Yankee-Brand Eucalyptus

Mom and Me

Our earliest recollections from childhood often involve a vivid sensation that pains, excites or shocks us into self-awareness.

Sometimes, what occurs is brutal.
This is the story of my first memory.

She was bleeding from both brows and pumping her legs against the slick vinyl floor when I entered. With her back pressed to the kitchen cabinets, this woman kicked like she was trying to save herself from dropping off a cliff. Elegant fingers, with bitten-down nails and knobby knuckles, clawed at the countertop above. Tangled at her breast was her hair, grown long since college with hanging, breezing bangs. They were plastered to her temples now, blood-soaked to the color black. Her eyes were mouths to the mascara rivers running down her cheeks. This woman’s small frame froze when the man standing near came closer.

He grabbed something from the oak table in the center of the kitchen. His cowboy boots clicked as he approached the woman on the ground. He squatted down and turned his head to inspect her, as he would to see if a shot animal was dead.

He scratched at the nape of his Texas neck, truck keys still in hand from the drive home. Forearms dangled densely from elbows planted on his knees. The keys tinked against the 22 oz. glass jar in his other hand, the Yankee-brand candle from the table that caused the afternoon’s argument. The man leaned in toward the proud head of the woman’s body. He did not speak loudly to her, but made sure she heard his words.

I did not hear what my father said to my mother before he swung. The mass just crashed into her jawline, crowding her teeth to the harsh left. The impact drew blood. He swung again. More dripped to her chest.

My parents met in the stormy winter of ’83 at Angel Fire Resort in New Mexico. Dad was working on ski patrol and recently had an encounter with one of my mother’s friends. The meeting between the men ended badly, with Dad breaking the other guy’s nose on one of the mountain’s runs. The day after the bloodshed, Mom charged through the patrol booth while eight months pregnant to bring my dad to justice. He was fiddling with the channels on his radio when she blew in with winter’s wind.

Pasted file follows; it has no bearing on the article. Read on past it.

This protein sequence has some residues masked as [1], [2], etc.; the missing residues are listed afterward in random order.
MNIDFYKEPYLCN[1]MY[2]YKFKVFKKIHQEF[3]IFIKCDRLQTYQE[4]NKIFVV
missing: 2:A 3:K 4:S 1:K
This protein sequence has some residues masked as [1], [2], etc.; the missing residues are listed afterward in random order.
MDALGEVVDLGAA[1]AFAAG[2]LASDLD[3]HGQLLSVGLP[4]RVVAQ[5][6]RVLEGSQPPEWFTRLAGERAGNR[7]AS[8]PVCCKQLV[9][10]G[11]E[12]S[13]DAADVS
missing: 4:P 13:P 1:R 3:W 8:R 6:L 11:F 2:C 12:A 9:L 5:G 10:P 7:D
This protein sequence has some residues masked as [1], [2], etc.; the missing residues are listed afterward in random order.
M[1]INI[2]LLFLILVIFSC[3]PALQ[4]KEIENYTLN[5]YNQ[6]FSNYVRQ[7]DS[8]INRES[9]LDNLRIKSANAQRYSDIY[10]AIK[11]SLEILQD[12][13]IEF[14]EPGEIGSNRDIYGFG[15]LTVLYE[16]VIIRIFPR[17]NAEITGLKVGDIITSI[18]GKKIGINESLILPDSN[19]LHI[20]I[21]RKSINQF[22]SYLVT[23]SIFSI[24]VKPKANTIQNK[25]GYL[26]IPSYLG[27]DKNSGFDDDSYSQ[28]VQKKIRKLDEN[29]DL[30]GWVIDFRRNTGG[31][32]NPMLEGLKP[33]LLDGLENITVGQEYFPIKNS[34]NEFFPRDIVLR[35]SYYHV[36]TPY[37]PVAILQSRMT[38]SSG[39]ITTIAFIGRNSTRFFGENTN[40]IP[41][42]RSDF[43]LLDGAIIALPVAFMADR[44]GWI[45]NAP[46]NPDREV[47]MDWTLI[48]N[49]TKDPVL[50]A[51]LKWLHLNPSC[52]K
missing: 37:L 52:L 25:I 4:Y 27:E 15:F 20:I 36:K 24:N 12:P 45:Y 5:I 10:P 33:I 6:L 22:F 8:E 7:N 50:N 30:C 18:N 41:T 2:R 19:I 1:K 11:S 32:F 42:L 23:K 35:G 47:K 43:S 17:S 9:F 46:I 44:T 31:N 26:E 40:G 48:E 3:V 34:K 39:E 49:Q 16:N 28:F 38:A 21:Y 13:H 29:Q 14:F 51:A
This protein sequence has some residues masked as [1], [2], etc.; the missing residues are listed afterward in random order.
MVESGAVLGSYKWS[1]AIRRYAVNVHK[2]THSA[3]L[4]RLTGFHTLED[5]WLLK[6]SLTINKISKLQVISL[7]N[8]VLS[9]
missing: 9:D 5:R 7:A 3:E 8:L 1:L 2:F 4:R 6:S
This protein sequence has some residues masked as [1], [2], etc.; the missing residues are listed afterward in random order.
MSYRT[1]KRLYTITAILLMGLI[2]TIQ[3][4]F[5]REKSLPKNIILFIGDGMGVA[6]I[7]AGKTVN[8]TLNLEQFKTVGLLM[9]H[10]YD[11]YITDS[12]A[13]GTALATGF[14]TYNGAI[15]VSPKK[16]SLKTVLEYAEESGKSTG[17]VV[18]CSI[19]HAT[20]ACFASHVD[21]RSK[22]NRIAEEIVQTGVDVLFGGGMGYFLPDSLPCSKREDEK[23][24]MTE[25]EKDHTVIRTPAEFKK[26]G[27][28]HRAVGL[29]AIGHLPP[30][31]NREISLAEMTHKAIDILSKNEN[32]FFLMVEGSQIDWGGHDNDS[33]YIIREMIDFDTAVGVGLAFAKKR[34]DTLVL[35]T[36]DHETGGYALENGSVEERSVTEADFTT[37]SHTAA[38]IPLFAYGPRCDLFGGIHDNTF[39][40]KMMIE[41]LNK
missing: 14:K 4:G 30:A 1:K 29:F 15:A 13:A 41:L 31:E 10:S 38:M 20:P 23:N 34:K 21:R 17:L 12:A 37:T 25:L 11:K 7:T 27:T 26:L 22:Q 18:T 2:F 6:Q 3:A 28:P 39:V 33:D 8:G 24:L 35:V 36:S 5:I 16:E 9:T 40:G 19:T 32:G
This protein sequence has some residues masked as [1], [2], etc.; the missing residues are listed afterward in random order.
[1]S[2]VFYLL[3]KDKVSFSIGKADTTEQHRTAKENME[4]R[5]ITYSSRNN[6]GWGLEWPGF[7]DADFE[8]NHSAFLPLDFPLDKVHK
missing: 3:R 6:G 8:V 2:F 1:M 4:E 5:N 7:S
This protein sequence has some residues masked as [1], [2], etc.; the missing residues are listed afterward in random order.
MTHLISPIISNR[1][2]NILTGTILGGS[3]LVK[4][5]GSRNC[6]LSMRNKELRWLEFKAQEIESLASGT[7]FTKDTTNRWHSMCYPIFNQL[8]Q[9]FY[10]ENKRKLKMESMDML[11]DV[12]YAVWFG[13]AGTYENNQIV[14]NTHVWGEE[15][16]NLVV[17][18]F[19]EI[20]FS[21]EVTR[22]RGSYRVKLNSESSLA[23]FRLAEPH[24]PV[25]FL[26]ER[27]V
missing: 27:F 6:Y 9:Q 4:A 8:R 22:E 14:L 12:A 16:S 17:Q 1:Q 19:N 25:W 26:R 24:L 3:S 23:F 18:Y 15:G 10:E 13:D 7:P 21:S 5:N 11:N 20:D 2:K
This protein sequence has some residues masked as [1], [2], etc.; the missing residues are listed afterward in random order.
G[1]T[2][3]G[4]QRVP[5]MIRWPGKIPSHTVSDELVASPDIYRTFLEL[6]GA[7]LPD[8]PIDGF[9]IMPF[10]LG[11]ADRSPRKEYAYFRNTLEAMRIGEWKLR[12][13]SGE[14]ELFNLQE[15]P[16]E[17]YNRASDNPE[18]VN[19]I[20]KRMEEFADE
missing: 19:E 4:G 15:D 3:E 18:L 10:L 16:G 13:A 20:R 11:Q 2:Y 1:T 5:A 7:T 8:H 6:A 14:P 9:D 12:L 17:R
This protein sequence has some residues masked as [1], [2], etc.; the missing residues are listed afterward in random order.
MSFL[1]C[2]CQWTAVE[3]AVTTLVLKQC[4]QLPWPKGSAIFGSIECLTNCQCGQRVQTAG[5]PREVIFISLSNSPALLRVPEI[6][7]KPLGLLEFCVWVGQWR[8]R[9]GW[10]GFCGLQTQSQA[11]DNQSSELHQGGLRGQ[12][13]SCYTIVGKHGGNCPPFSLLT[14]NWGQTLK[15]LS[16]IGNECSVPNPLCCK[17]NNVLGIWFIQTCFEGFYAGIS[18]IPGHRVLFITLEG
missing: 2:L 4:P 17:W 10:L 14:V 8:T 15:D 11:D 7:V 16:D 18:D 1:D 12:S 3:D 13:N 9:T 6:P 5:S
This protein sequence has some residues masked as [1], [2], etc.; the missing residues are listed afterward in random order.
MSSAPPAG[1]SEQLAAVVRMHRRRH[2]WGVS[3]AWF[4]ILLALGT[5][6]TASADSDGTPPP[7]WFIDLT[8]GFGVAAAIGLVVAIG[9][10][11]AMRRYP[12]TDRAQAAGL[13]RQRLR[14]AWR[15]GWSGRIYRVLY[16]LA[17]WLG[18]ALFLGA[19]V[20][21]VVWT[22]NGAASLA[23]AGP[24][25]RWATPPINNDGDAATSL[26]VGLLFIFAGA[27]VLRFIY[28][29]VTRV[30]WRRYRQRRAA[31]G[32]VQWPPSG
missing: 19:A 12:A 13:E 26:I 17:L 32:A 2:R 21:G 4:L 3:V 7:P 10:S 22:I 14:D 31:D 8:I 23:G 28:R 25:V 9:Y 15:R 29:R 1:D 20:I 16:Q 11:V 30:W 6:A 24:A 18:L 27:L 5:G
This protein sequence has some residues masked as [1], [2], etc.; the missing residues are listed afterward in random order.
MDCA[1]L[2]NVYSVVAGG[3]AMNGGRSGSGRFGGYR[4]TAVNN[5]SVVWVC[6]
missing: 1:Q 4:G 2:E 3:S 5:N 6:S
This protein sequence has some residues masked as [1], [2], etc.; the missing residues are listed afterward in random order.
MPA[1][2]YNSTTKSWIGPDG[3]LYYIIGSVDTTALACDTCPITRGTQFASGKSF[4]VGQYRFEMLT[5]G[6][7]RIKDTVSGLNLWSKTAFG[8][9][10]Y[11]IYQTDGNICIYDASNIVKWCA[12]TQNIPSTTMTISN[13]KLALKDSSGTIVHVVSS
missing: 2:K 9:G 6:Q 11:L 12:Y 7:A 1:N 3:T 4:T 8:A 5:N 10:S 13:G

It’s important to mention here that she was not only visibly carrying my older brother Sepp at the time, but also married to her first husband Joe. My father knew this about her, but he wanted her anyway, even while she screamed, “I want this man arrested!”

My mother didn’t know his charm before busting down the door that day. His smile is what quickly lured her in, as in the past when it attracted all the beauty queens that loved him then. Those never lasted, though, and marriage was not an option until he met my mother, causing him to pursue her from that day on, for better or for worse.

Dried, dripping wax ran down the side of the glass in my father’s hand that day.  They were melted by the flame my mother set that morning to make the kitchen smell like Eucalyptus. My father was furious because she left it beneath a cabinet unattended. “You could’ve burned the house down,” his red face yelled after a swing.

My mother’s cry stirred me to action even at three years old. I leapt from my spectating stance and into her chest to save her, to keep my father from hitting her again. He repeatedly swore at me for interfering, but he did not make me his victim too. Instead he collapsed the kitchen around us, cracking the pantry door and tipping the spice and cookbook shelf. I hid close to my mother and listened to her heartbeat and its heavy strange heave. I felt her arms fall across my legs and back. Her breathing slowed as her bleeding teeth did. It eased even more as the door slammed and the shrinking growl of my father’s Harley told us he was gone.